5. Housing First Checklist: This user-friendly tool is intended to practitioners help make a basic assessment of whether and to what degree a particular housing program is employing a Housing First approach. It also features short profiles of important practices and programs, including tips for replicating information about results, and links to additional resources. 




The Substance Abuse and Mental Health Services Administration (SAMHSA), Center for Substance Abuse Treatment and Center for Mental Health Services has announced that it is accepting applications for fiscal year 2014 Cooperative Agreements to Benefit Homeless Individuals for States (CABHI). The purpose of the program is to increase States' capacity to provide accessible, effective, comprehensive, coordinated/integrated, and evidence-based treatment services for people who experience chronic homelessness. The funds must be used to serve individuals with substance use disorders, serious mental illnesses, or co-occurring substance use and mental disorders. SAMHSA seeks to increase the number of program-enrolled individuals placed in permanent housing that supports recovery through comprehensive treatment and recovery-oriented services for behavioral health. The program will make up to 18 awards for projects lasting up to three years in duration. The deadline for applications is Monday, April 14, 2014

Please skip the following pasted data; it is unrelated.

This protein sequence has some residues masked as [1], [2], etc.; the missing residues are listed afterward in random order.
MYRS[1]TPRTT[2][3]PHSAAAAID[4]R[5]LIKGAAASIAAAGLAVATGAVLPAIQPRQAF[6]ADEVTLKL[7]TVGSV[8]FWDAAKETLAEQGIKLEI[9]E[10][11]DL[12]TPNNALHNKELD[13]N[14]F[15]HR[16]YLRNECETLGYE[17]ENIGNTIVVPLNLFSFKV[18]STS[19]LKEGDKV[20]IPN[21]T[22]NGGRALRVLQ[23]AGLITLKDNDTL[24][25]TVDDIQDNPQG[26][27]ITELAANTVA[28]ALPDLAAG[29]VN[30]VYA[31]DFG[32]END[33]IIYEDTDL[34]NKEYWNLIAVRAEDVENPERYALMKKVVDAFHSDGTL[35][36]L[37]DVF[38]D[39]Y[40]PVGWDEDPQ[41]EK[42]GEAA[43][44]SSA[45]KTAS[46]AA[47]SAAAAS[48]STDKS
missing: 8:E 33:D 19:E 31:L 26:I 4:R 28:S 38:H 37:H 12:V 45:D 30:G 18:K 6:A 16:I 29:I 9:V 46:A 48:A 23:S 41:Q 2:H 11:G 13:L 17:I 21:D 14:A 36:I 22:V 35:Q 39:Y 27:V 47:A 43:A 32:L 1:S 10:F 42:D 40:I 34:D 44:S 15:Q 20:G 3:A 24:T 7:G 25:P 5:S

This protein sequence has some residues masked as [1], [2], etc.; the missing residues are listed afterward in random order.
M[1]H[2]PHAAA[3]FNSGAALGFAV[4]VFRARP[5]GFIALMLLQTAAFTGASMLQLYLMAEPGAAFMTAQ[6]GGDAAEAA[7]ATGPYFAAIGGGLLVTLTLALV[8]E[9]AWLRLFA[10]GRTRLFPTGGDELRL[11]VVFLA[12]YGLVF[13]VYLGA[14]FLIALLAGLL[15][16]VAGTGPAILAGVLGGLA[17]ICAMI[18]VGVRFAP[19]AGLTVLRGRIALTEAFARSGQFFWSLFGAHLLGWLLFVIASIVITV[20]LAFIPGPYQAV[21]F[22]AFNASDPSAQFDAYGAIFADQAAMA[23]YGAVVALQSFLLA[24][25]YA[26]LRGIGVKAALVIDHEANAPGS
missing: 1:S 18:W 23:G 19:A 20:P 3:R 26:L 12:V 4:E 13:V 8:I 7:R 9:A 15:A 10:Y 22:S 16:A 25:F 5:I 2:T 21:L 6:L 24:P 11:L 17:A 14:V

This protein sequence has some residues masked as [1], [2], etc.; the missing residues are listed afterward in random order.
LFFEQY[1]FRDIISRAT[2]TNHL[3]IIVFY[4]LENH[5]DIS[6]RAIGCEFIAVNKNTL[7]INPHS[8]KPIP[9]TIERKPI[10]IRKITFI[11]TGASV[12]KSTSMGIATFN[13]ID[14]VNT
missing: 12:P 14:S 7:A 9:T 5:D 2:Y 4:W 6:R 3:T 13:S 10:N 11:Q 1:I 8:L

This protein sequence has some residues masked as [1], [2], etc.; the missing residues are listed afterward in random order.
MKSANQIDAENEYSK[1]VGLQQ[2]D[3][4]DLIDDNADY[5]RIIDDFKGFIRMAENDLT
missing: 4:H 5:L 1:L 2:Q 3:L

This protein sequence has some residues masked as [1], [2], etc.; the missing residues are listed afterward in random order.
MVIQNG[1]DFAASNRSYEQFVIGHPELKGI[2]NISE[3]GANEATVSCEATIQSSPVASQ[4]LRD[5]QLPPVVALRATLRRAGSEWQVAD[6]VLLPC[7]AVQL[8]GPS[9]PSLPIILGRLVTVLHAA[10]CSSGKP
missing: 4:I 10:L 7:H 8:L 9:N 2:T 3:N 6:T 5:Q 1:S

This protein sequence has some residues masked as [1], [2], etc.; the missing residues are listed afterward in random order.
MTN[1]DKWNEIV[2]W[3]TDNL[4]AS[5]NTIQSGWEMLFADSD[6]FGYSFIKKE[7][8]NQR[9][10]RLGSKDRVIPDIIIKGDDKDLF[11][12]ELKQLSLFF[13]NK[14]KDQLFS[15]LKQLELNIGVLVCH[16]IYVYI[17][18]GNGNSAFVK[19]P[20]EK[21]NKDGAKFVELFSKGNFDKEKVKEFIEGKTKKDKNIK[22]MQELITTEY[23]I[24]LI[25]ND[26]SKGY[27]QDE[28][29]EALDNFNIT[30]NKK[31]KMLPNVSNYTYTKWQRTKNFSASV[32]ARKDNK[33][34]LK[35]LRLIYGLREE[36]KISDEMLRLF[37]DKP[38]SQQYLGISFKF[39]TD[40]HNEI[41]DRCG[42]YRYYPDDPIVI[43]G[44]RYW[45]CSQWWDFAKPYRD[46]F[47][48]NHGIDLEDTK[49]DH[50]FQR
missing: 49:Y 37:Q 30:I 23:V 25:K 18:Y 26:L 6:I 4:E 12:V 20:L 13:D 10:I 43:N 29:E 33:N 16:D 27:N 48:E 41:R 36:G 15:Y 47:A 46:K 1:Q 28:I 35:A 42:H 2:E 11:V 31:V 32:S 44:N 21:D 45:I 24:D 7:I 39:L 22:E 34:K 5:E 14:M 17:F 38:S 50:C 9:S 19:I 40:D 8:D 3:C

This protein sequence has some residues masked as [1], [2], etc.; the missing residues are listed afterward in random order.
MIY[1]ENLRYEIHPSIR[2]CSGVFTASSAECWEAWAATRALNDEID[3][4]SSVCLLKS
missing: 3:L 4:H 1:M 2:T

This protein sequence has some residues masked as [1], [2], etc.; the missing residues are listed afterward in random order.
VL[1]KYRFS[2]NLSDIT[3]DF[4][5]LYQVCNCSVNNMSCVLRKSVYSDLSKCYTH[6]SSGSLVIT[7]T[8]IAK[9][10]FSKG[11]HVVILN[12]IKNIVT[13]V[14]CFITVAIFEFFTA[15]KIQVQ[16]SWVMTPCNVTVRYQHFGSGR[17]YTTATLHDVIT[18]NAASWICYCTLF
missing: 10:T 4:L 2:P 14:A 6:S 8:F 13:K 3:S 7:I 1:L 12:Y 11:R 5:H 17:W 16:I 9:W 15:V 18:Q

More information can be found here



USICH, in partnership with the National Alliance to End Homelessness (NAEH), the Department of Housing and Urban Development (HUD), and the Department of Veterans Affairs (VA), has released Core Components of Rapid Re-housing -- a resource intended to help communities and providers implement effective rapid re-housing programs.


Rapid re-housing is an intervention designed to help individuals and families to quickly exit homelessness and return to permanent housing. Rapid re-housing assistance is offered without preconditions (such as employment, income, absence of criminal record, or sobriety) and the resources and services provided are typically tailored to the unique needs of the household. The core components of a rapid re-housing program are divided into three categories: housing identification, rent and move-in assistance, and rapid re-housing case management and services. While a rapid re-housing program must have all three core components available, it is not required that a single entity provide all three services nor that a household utilize them all.